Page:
The design configuration utilized in the mercurous chloride AOTF of the preferred embodiment of this invention can also be employed in other mercury halide crystals. For example, mercurous bromide and mercurous iodide crystals have the same crystal structure as mercurous chloride and have been determined to have acceptable acousto-optic properties.
The above as well as other features and advantages of the invention will become apparent through consideration of the detailed description in connection with the accompanying drawings in which:
FIG. 1 is a schematical representation of a non-collinear acousto-optic tunable filter illustration the operation concepts thereof;
FIG. 2 is a schematical representation of a non-collinear acousto-optic tunable filter using the crystal mercury chloride (Hg2 Cl2), all according to the teachings of this invention;
FIG. 3 is a graph illustrating the tuning curve for a 10° off-axis Hg2 Cl2 acousto-optic tunable filter which compares the theoretical tuning curve with experimentally obtained data; and
FIG. 4 is a schematic diagram of an automated infrared analyzer system utilizing the acousto-optic tunable filter of this invention.
The present invention provides a non-collinear acousto-optic tunable filter (AOTF) consisting of a mercurous chloride (HG2 Cl2) crystal in which the plane of incidence is selected to be that plane containing the (110) and (001) axes.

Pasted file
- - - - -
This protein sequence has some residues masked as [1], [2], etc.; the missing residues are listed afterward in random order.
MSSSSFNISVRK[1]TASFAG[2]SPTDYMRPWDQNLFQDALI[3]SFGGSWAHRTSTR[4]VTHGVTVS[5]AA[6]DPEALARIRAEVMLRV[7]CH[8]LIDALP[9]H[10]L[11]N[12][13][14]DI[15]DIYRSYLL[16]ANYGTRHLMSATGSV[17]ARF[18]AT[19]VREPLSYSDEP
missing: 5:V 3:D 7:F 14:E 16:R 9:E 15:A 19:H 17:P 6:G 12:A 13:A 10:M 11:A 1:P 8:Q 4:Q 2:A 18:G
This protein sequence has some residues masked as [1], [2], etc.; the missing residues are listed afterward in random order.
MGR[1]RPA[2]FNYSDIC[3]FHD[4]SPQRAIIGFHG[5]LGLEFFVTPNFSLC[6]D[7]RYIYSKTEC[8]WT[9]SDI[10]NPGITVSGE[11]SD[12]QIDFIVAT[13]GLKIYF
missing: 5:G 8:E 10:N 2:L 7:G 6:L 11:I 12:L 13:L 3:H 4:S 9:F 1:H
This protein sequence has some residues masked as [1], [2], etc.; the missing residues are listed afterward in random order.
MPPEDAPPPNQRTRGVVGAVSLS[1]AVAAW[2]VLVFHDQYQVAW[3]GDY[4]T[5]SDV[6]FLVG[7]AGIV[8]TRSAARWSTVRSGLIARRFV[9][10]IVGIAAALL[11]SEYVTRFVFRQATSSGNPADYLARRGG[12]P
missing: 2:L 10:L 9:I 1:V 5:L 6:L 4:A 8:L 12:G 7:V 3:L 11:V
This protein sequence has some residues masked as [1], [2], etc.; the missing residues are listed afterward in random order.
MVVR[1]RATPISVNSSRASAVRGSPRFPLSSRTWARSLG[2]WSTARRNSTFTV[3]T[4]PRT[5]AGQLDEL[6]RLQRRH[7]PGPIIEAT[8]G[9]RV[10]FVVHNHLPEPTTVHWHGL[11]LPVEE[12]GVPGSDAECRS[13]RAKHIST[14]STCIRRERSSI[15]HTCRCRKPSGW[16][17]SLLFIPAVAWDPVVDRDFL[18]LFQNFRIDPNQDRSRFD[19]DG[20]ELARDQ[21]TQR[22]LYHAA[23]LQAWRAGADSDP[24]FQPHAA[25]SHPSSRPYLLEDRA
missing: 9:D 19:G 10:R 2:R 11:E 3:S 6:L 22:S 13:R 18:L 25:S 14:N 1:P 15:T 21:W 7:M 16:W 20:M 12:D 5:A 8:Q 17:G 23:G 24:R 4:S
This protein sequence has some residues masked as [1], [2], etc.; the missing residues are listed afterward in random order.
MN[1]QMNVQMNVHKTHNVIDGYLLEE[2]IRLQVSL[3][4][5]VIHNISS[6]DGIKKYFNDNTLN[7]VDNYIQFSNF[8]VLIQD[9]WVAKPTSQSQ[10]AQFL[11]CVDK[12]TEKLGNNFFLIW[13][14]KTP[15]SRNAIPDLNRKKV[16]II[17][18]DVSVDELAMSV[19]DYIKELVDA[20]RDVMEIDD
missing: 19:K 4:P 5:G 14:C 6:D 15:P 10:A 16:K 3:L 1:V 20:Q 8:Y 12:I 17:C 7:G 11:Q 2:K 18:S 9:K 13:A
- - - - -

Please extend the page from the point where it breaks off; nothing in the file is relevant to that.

Turning to FIG. 1, a schematic representation of a typical non-collinear acousto-optic tunable filter illustrates the general operating characteristics of such devices. The acousto-optic tunable filter 11 includes an acousto-optic crystal 13, an input polarizer 15 and an output polarizer 17. The input optical face 19 of the crystal 13 is typically cut so as to be normal to the incident infrared beam while the output beam 20 is diffracted at an angle of about 6° to the incident beam and the exit optical face 21 is cut so as to be normal to this diffracted beam. An acoustic transducer 23 is mated to one of the opposed side surfaces of the crystal 13 and can typically consist of an X-cut lithium niobate crystal plate which is efficiently coupled to the acoustic crystal. A conductive electrode pattern is provided on the lithium niobate transducer substrate. This electrode pattern is in communication with and driven by an rf system.
The light to be analyzed is polarized by the input polarizer 15, and incident on the acousto optic crystal 13 at an angle θi to the optical axis of the crystal. Acoustic waves are generated in the crystal by means of the transducer 23 bonded to the crystal 13. When the transducer is driven at a chosen frequency, f, light of a predetermined wavelength interacts with the acoustic waves, such that there is a rotation of its polarization by 90 degrees and it is directed to a different angle. The relation between the applied frequency, f, and the filtered wavelength which exits the acousto-optic tunable filter is: ##EQU1## where f is the applied frequency, v is the acoustic velocity, Δn is the birefringence and λ is the optical wavelength, and the angle through which the filtered light beam is deflected is: